• Tasks Discos on improved networks
• Seeks investors to achieve 20,000MW target
The Federal Government has outlawed the procurement of transformers by electricity consumers, maintaining that it remains the duty of distribution companies (Discos).
It also charged operators in the nation’s power sector to improve investments in order to upgrade their networks.
The government equally expressed readiness to offset the electricity bills owed by ministries, departments and agencies (MDAs) put at N97 billion by the Discos.
He said: “You must continue to make distribution asset investments. Private purchase of transformers should stop. That is the responsibility of the distribution companies. We still have cases of people buying transformers themselves. This should not be the case.”
Fashola charged the operators to improve customer relationship as well as close the metering gap and educate consumers on energy conservation.
“Since the distribution companies are now owned by private enterprises, you need to make it easy for people to reach you. Let us all understand that the problems we have are not technical. They are manmade,” he noted.
Earlier, the firm’s Managing Director, Ernest Mupwaya, had sought government’s approval to use the debts as letter of credit to address the liquidity challenges of the sector.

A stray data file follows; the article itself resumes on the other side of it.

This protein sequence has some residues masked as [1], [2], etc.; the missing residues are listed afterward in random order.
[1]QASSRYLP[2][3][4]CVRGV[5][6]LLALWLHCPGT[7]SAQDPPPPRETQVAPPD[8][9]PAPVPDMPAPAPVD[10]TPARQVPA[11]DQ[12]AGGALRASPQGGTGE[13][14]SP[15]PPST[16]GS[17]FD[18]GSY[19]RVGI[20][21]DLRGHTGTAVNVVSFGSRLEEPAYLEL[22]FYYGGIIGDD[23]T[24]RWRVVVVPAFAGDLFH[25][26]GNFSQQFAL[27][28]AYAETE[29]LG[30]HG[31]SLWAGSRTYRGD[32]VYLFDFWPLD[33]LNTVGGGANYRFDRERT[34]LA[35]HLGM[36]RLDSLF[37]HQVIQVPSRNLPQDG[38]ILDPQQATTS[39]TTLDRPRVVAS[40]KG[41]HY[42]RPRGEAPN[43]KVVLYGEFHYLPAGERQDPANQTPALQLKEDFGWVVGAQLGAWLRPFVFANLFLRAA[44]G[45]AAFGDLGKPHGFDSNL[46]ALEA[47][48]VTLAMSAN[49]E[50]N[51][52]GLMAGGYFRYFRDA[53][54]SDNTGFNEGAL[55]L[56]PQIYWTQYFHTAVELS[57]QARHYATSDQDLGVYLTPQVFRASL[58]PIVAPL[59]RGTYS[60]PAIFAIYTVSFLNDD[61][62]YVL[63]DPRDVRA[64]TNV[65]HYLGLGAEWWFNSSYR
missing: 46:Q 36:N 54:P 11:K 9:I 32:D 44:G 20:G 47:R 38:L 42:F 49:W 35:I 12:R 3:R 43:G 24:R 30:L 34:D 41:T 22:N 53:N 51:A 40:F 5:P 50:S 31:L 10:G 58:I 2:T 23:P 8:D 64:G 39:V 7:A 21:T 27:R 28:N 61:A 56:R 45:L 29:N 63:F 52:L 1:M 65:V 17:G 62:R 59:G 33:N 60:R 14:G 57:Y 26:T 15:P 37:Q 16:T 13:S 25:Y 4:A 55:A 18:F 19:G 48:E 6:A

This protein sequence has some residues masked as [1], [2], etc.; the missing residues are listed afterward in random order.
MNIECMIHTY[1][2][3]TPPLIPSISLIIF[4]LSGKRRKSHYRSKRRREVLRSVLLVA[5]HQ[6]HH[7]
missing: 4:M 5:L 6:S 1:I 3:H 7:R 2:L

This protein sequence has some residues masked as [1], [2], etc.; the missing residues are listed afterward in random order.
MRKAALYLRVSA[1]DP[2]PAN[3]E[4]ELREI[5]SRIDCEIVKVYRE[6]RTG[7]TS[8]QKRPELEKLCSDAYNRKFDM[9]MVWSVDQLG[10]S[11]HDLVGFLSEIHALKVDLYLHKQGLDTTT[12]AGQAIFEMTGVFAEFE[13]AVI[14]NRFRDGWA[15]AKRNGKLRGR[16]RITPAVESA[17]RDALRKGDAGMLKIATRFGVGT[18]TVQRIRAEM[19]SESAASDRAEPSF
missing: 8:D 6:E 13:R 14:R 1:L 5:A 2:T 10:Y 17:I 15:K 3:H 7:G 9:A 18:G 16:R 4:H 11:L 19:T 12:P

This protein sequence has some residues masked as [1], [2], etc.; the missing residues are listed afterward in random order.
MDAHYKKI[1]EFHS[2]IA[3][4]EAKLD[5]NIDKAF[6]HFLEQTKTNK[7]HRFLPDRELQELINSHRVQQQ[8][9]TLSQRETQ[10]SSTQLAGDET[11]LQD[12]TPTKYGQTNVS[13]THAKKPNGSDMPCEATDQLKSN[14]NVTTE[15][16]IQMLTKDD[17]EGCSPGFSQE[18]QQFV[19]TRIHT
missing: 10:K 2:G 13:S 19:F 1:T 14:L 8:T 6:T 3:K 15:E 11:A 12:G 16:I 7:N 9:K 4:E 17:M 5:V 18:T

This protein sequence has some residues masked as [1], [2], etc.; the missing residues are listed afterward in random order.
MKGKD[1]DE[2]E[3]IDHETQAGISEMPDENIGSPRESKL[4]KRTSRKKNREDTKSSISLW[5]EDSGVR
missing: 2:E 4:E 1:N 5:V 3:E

In the meantime, the Transmission Company of Nigeria (TCN) is seeking investors for its $7.5 billion system expansion agenda geared at attaining 20,000MW by 2022.
In the ambitious five-year plan by which the transmission firm hopes to achieve 6,600MW by the end of 2016; 10,000MW in 2018; 13,000MW in 2020; 16,000MW for 2021 and 20,000MW by 2022, the nation’s capacity is to grow over the years from the current 5,300MW.
A draft of the Nigerian Power Sector Investment Opportunities and Guidelines obtained by The Guardian yesterday noted that investment in the sector was very attractive owing to its growth potential.
The document, however, lamented the inability of the transmission and distribution companies to effectively discharged their duties. The Guardian